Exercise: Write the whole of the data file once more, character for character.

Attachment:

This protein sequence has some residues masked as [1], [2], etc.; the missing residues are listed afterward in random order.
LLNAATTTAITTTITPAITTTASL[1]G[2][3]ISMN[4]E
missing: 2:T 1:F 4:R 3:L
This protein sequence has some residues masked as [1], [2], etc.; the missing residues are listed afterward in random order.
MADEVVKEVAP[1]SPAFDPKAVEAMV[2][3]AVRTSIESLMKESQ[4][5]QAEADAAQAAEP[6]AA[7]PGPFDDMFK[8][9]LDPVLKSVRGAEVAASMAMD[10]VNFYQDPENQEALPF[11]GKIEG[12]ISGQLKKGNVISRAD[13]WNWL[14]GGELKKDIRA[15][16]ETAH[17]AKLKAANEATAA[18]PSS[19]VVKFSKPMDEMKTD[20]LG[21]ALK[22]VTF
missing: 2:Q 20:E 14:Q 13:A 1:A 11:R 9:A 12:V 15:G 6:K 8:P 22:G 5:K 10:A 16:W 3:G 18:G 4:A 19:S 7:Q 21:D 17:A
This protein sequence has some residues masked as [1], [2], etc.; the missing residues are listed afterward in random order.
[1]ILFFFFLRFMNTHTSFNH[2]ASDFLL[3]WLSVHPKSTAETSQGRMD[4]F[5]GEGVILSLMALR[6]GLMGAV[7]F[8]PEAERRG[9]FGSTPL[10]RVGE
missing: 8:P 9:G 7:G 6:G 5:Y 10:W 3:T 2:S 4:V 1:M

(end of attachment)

This protein sequence has some residues masked as [1], [2], etc.; the missing residues are listed afterward in random order.
LLNAATTTAITTTITPAITTTASL[1]G[2][3]ISMN[4]E
missing: 2:T 1:F 4:R 3:L
This protein sequence has some residues masked as [1], [2], etc.; the missing residues are listed afterward in random order.
MADEVVKEVAP[1]SPAFDPKAVEAMV[2][3]AVRTSIESLMKESQ[4][5]QAEADAAQAAEP[6]AA[7]PGPFDDMFK[8][9]LDPVLKSVRGAEVAASMAMD[10]VNFYQDPENQEALPF[11]GKIEG[12]ISGQLKKGNVISRAD[13]WNWL[14]GGELKKDIRA[15][16]ETAH[17]AKLKAANEATAA[18]PSS[19]VVKFSKPMDEMKTD[20]LG[21]ALK[22]VTF
missing: 2:Q 20:E 14:Q 13:A 1:A 11:R 9:A 12:V 15:G 6:K 8:P 22:G 5:K 10:A 16:W 3:G 18:G 4:A 19:S 7:Q 21:D 17:A
This protein sequence has some residues masked as [1], [2], etc.; the missing residues are listed afterward in random order.
[1]ILFFFFLRFMNTHTSFNH[2]ASDFLL[3]WLSVHPKSTAETSQGRMD[4]F[5]GEGVILSLMALR[6]GLMGAV[7]F[8]PEAERRG[9]FGSTPL[10]RVGE
missing: 8:P 9:G 7:G 6:G 5:Y 10:W 3:T 2:S 4:V 1:M